Thursday, May 19, 2011

Azerbaijan's Eurovision challenge

Azerbaijan's duo Ell and Nikki pay tribute to Heydar Aliyev's statue in central Baku (Photo from 1news.az)

Four years after its debut in the Eurovision Song Contest, Azerbaijan won this iconic, but now kitchy music competition.

On 15 may in Dusseldorf, Azerbaijani duo Ell/Nikki received the highest number of points from 43 countries across Europe and became first.

Despite late hours and heavy rain, Baku did not sleep that day, but a large and accidental crowd celebrated the moment at the historic Freedom Square.

However, this victory at Eurovision is also a big challenge to Azerbaijan with notorious record of human rights violations and authoritarian policies.

As a matter of fact, the very same Freedom Square is closed to any political and opposition rallies since at least 2003.

Reluctantly proud

This is how majority of Azeri activists feel here. At least, this is how I feel.

On one hand, we are proud that Azerbaijan won. It is a huge achievement and to get recognition of European family is not a thing you witness every day.

We do reply with thanks to every congrats of foreigner friends, and all of these replies are genuinely sincere.

On the other hand, we clearly understand what results this victory can bare - encountering serious legitimacy concerns at home, the Azerbaijani government will use this opportunity to full extent to mobilize popular support for their authoritarian policies.

It will become a favorite propaganda toy in the hands of the government. Tightly controlled media has already started to sing dithyrambs in honor of the President, et all ("architects of the victory") and the victory itself is soon going to be the result of successful foreign and domestic policies of the government.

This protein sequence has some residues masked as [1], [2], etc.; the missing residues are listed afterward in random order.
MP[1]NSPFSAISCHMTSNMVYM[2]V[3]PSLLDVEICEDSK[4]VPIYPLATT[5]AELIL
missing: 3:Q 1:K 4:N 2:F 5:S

Serious human rights and democracy concerns will be pushed aside.

Baku will host Eurovision 2012 and as a typical shame-based society, critics will be silenced – with a silent approval from general conformist public - not to spoil the show.

And ever-present corruption concerns - there is almost no doubt in public that the Eurovision will be another pet project through which millions of public funds will be embezzled. Another opportunity for corrupt schemes in a country that ranks 134 out of 178 countries in Transparency International's Corruption Perceptions Index.

A window of opportunity?

But there is an opinion that the Eurovision is also a window of opportunity for the Azeri society to get some of its freedoms back.

From my talks with local and foreign experts and activists, and my observations, I have an impression that almost all international and domestic tools and means to persuade the Azerbaijani government to democratic reforms have been exhausted.

Eurovision brings Azerbaijan into a spotlight of whole Europe and as every authoritarian government imitating democracy, Azerbaijan also has to do something to preserve its benevolent image. You are now under a magnifying glass, thus you have to do more - some real reforms and concessions perhaps.

Thus, Eurovision can transform Azerbaijan - as the Guardian says – it can force Azerbaijan's dictatorship into greater political openness.

Yet no signs of change

Three days after the Eurovision victory, a court in Azeri city of Ganja has handed down a 2-year prison sentence to a youth activist and former parliamentary candidate Bakhtiyar Hajiyev.

Bakhtiyar Hajiyev (photo from Facebook)
Hajiyev, a graduate of Harvard Kennedy School of Government, is imprisoned on baseless charges of evading military service. In fact, many believe that he is punished for his political activities.

Jabbar Savalanli, a 19-year old student from Sumgayit is also imprisoned for his political activities - but on fake drug charges – for two and half years.

A group of opposition activists are in pretrial detention after participating in unsanctioned but peaceful rally in the downtown.

The government defies European Court of Human Rights and hasn't released Eynulla Fatullayev, the editor-in-chief of Azerbaijan's most popular, but now defunct two newspapers.

And as a peak of all absurdities, the Azeri government asked Interpol to detain another online activist and blogger, Elnur Majidli who is in Strasbourg – for “anti-state activities.”

So, what does the timing of Bakhtiyar Hajiyev's sentence show us? Why to hand a harsh sentence to a youth activist in a time when everybody waits reason from you?

Evidently, the Azerbaijani government doesn't think of any – even the slightest – concessions in human rights issues. Even for Eurovision's sake.

We don't see any wish and will of the government in Baku to soften the regime yet.

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